class = EnableIf<
            HasValueType<T>::value &&
            IsConstructible<T, std::initializer_list<typename T::value_type>>::value
        >
    >
    back_emplace_iterator& operator =(std::initializer_list<typename T::value_type> ilist)
    {
        container->emplace_back(ilist);
        return *this;
    }

    // 3
    back_emplace_iterator& operator =(typename Container::value_type&& t)
    {
        container->emplace_back(std::move(t));
        return *this;
    }

    back_emplace_iterator& operator *() { return *this; }
    back_emplace_iterator& operator ++() { return *this; }
    back_emplace_iterator& operator ++(int) { return *this; }
};

template<class Container>
inline back_emplace_iterator<Container> back_emplacer(Container& c) {
    return back_emplace_iterator<Container>(c);
}

I have added a third assignment operator taking an rvalue-reference to a Container::value_type. This let's you assign even more things to your iterator, but this obviously moves this value into the container instead of constructing it in-place. So you might want to delete number 3.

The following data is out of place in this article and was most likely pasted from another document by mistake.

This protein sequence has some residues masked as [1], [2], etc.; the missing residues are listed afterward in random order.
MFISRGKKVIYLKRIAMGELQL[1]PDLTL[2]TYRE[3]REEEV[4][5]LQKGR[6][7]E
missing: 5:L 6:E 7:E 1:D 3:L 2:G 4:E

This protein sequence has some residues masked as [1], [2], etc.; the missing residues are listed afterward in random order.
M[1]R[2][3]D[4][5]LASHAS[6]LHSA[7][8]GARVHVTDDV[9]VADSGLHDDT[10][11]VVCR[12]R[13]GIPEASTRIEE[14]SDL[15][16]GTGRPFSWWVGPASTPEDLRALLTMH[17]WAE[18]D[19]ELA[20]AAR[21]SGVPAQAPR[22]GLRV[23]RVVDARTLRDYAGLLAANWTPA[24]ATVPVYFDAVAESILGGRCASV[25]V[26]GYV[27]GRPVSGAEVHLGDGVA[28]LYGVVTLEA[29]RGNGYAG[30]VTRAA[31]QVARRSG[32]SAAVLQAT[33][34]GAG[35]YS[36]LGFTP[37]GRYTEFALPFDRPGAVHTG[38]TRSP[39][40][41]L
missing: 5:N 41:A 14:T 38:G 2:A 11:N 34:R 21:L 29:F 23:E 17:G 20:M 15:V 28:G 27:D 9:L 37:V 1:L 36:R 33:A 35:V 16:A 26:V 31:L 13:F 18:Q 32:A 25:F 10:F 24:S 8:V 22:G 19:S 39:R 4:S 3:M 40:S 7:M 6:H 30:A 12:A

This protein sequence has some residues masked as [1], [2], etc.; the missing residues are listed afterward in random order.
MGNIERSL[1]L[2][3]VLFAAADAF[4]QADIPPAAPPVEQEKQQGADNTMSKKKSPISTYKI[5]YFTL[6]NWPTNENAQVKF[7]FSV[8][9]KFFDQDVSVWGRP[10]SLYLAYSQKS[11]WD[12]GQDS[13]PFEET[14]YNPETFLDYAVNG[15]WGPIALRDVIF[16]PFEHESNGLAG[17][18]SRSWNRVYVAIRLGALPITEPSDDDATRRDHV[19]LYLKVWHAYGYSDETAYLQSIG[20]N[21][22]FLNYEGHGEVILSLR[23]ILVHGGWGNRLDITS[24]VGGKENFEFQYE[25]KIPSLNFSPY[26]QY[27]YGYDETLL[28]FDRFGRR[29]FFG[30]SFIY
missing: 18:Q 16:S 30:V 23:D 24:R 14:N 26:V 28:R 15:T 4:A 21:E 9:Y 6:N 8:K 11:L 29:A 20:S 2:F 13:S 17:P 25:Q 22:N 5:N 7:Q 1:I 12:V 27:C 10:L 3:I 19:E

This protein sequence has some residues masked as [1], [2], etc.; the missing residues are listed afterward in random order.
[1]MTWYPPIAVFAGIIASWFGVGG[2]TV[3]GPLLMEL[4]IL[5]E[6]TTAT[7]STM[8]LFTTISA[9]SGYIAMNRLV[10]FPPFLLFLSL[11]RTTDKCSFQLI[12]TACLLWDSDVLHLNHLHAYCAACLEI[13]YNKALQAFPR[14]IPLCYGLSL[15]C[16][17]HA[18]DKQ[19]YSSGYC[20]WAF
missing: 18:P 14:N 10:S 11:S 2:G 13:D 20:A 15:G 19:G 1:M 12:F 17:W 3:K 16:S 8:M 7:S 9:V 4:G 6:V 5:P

Here is a simple test case. The comments describe the assignment operator being used and the resulting vector.

int main()
{
    std::vector<std::string> x = {"1","2"};
    std::vector<std::vector<std::string>> vec;

    auto I = back_emplacer(vec);

    *I++ = x;                                           // 1: ["1", "2"]
    *I++ = {x.begin(), x.end()};                        // 3: ["1", "2"]
    *I++ = {5, "xx"};                                   // 3: ["xx", "xx", "xx", "xx", "xx"]
    *I++ = {"eins", "zwei"};                            // 2: ["eins", "zwei"]
    *I++ = {"a", {'b', 'b', 'b'}, std::string("c")};    // 2: ["a", "bbb", "c"]
    *I++ = std::move(x);                                // 3: ["1", "2"]

    std::cout << support::pretty(vec) << "\n";
}

In these simple cases it's almost the same as you would get if you constructed the vectors using the given arguments (using brace-initialization).

I'm not sure if everything works as expected...